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The Rover - Cinemaholic Movie Reviews
one person's obsessive addiction to film
The Rover
Directing: B+
Acting: A-
Writing: B+
Cinematography: B+
Editing: A-

If you've been waiting for proof that Robbert Pattinson can act like something other than a vapid sparkly vampire, The Rover does the job. He is not the title character and doesn't even show up until a few scenes in, but one could say a lot hinges on Rey, a very disturbed young man who has been through, well, too much.

Some may argue that Pattinson overdoes it: Rey is a very nervous character, almost twitchy, just this side of spastic. Unless he's asleep he can't ever hold still. But Pattinson disappears into this role, and I didn't even realize it was him until the credits.

Guy Pearce, now 47 years old, also easily settles into the rugged man of few words, Eric. The film opens with him in a car. Director David Michôd (Animal Kingdom) takes his time with each scene, from moment one. We sit with Eric in his car for a few moments. We follow him as he leaves his car on the side of the road, walks into a shack of a place where he can get water, and he hardly notices a truck rolling as it crashes down the street outside.

This is a near-future Australia, "ten years after the collapse." We don't know precisely what caused "the collapse." Peak Oil, maybe? In any case, resources are scarce. More importantly, there's a pervasive sense of desperation among the few people around. This desperation is underscored by the rural Australian setting, vast barren landscapes with abandoned trailers and a few houses here and there. Such a place wasn't exactly bounding with resources to begin with.

The people in the crashed car have their own problems, which unfortunately make them cross paths with Eric. They can't get their truck to pull out of the spot it's stuck in, so they steal Eric's car. The Rover then becomes a rather different kind of road trip movie, with Eric on these people's tail, single-mindedly seekig to repossess his car.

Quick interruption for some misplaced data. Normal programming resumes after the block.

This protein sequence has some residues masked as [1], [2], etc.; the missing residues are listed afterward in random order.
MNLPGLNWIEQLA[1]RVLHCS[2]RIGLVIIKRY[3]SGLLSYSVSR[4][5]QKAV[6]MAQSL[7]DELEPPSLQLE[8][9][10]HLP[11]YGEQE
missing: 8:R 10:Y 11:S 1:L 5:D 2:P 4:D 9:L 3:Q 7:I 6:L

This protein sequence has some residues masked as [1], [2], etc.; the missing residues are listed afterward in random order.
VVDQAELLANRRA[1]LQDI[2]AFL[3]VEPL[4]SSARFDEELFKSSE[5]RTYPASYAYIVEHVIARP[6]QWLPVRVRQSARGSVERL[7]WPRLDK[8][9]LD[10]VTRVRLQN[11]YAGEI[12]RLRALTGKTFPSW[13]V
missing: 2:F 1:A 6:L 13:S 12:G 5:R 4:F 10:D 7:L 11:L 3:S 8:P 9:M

One of the car thiefs has a brother, who was wounded, left behind in some kind of shootout with local militia, the reasons behind which remain a mystery. All we know is said brother is presumed by the car thiefs to be dead, but said brother is Rey, who is merely wounded. He crosses paths with Eric, and asks what he's doing with his brother's car. Rey knows the thieves, so Eric nabs him as a resource for getting to his car. Eric even goes so far as to get Rey medical attention for his bullet wound.

There aren't really any good guys in this movie. It's tempting to choose someone to root for, but all you can do is feel anxious about what might happen to any one of them. Here and there, people get killed arbitrarily. Here is a world of vast lawlessness, the military humvees and soldiers almost a joke. The soldiers are perhaps even more expendable than the regular, beat-up people dotting the landscape. In one poignant scene, Eric notes what atrocities he has committed, and how "it doesn't matter." People do very bad things in this setting and no one comes after them for it. The only accountability now is old fashioned revenge, with a good helping of collateral damage.

It sounds trite, but Michôd lays it all out in a very compelling manner. Most of The Rover is surprisingly quiet, like Eric himself. Guy Pearce doesn't have a whole lot of lines, for a lead role. But he says a lot with his face alone, a man hardened by years of fighting against being broken. And then, every once in a while, the violence happens. Some suitably startling stuff. It's Mad Max for the 21st Century, only with a realistic bent. Michôd presents a dying world that actually feels within reach.

He doesn't dwell on any of that, however. Story is at the forefront here, with much left to the imagination. It's surprisingly effective, for a movie that looks at first glance like a lot of other movies that have been made before it. But The Rover occupies its own vaguely creepy space.

Guy Pearce and Robert Pattinson are near-future frienemies in THE ROVER.</a>

Overall: B+
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